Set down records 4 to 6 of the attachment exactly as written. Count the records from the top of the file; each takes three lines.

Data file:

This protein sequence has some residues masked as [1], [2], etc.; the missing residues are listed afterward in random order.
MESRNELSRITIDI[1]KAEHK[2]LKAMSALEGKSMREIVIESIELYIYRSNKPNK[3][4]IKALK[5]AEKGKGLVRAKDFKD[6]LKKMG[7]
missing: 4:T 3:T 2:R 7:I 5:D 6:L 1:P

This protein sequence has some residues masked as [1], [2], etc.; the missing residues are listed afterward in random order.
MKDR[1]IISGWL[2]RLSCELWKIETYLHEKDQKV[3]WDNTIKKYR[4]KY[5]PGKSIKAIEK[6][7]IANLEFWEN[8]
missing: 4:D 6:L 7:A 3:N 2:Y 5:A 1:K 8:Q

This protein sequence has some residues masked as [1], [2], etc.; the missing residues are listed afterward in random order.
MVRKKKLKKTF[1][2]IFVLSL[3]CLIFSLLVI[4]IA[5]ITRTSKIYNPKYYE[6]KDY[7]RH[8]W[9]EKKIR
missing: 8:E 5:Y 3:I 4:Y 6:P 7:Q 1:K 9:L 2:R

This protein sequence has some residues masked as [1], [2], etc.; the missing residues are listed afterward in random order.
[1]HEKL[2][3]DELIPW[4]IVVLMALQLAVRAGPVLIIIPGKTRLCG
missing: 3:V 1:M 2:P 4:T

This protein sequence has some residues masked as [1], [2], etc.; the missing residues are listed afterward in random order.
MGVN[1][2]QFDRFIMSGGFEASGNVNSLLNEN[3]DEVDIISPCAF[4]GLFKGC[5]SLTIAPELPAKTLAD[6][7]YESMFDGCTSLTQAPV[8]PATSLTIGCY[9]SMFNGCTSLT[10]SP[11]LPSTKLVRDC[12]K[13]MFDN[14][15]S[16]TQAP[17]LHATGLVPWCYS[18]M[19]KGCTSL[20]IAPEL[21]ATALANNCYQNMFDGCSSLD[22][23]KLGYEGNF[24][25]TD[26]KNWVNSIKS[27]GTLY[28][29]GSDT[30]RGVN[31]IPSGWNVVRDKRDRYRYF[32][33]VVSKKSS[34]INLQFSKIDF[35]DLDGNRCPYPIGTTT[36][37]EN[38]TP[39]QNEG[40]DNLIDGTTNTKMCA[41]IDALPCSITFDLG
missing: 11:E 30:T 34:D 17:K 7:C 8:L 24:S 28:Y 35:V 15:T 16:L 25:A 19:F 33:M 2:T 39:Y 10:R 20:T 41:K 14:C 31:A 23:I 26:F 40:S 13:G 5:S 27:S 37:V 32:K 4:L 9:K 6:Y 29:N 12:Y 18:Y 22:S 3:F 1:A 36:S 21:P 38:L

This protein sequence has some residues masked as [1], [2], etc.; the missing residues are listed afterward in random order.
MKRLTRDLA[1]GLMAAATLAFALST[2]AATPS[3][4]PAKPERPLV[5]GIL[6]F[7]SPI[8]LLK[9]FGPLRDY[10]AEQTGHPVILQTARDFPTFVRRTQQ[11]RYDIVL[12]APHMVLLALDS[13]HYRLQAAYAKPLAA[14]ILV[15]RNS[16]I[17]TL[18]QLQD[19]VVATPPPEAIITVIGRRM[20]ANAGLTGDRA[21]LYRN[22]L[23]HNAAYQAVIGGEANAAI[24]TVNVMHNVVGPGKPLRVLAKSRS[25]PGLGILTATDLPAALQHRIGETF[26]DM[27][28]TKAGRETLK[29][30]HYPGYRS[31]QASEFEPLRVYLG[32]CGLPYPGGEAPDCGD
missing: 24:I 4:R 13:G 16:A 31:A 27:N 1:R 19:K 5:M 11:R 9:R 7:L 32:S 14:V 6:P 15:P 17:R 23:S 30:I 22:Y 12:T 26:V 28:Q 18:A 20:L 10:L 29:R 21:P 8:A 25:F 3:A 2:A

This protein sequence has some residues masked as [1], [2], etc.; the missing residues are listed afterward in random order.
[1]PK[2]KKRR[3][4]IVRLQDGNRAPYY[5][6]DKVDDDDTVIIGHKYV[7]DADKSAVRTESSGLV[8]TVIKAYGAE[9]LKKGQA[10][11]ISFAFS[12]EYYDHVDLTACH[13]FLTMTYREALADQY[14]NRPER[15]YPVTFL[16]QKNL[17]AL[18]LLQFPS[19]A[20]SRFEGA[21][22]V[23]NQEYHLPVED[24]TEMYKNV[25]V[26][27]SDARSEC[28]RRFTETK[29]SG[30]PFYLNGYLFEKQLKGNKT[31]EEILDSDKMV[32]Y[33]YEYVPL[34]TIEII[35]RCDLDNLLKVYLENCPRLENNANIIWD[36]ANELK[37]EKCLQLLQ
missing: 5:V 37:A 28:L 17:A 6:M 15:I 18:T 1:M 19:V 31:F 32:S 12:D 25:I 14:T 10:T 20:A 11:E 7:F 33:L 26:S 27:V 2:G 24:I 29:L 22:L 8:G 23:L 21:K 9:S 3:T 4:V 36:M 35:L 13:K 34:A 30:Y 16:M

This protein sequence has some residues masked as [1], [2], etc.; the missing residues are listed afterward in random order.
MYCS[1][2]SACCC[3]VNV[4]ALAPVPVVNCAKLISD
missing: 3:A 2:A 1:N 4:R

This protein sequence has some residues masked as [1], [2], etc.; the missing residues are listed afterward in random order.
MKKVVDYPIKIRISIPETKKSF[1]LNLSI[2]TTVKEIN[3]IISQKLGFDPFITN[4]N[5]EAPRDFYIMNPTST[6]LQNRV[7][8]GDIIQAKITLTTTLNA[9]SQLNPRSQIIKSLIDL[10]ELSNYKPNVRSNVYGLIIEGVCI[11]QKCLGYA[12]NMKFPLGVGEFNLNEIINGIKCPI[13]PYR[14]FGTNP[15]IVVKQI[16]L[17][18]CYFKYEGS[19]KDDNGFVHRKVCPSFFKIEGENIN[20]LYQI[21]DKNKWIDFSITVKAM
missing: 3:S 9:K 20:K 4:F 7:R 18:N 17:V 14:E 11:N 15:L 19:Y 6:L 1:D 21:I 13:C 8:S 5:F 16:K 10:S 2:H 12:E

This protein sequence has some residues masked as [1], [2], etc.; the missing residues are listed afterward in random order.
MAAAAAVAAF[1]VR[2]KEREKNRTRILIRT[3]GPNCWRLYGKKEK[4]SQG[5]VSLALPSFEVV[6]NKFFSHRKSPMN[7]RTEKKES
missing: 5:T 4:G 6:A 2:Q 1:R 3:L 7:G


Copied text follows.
This protein sequence has some residues masked as [1], [2], etc.; the missing residues are listed afterward in random order.
[1]HEKL[2][3]DELIPW[4]IVVLMALQLAVRAGPVLIIIPGKTRLCG
missing: 3:V 1:M 2:P 4:T

This protein sequence has some residues masked as [1], [2], etc.; the missing residues are listed afterward in random order.
MGVN[1][2]QFDRFIMSGGFEASGNVNSLLNEN[3]DEVDIISPCAF[4]GLFKGC[5]SLTIAPELPAKTLAD[6][7]YESMFDGCTSLTQAPV[8]PATSLTIGCY[9]SMFNGCTSLT[10]SP[11]LPSTKLVRDC[12]K[13]MFDN[14][15]S[16]TQAP[17]LHATGLVPWCYS[18]M[19]KGCTSL[20]IAPEL[21]ATALANNCYQNMFDGCSSLD[22][23]KLGYEGNF[24][25]TD[26]KNWVNSIKS[27]GTLY[28][29]GSDT[30]RGVN[31]IPSGWNVVRDKRDRYRYF[32][33]VVSKKSS[34]INLQFSKIDF[35]DLDGNRCPYPIGTTT[36][37]EN[38]TP[39]QNEG[40]DNLIDGTTNTKMCA[41]IDALPCSITFDLG
missing: 11:E 30:T 34:D 17:K 7:C 8:L 24:S 28:Y 35:V 15:T 16:L 25:A 19:F 33:M 2:T 39:Y 10:R 20:T 41:K 14:C 31:A 23:I 26:F 40:S 13:G 5:S 27:S 37:V 32:K 4:L 9:K 6:Y 29:N 12:Y 18:Y 22:S 3:F 1:A 36:S 21:P 38:L

This protein sequence has some residues masked as [1], [2], etc.; the missing residues are listed afterward in random order.
MKRLTRDLA[1]GLMAAATLAFALST[2]AATPS[3][4]PAKPERPLV[5]GIL[6]F[7]SPI[8]LLK[9]FGPLRDY[10]AEQTGHPVILQTARDFPTFVRRTQQ[11]RYDIVL[12]APHMVLLALDS[13]HYRLQAAYAKPLAA[14]ILV[15]RNS[16]I[17]TL[18]QLQD[19]VVATPPPEAIITVIGRRM[20]ANAGLTGDRA[21]LYRN[22]L[23]HNAAYQAVIGGEANAAI[24]TVNVMHNVVGPGKPLRVLAKSRS[25]PGLGILTATDLPAALQHRIGETF[26]DM[27][28]TKAGRETLK[29][30]HYPGYRS[31]QASEFEPLRVYLG[32]CGLPYPGGEAPDCGD
missing: 24:I 4:R 13:G 16:A 31:A 27:N 1:R 19:K 5:M 11:R 9:R 7:L 32:S 14:V 6:P 15:P 17:R 23:S 30:I 22:Y 12:T 26:V 28:Q 18:A 20:L 10:L 29:R 21:P 8:A 25:F 3:A 2:A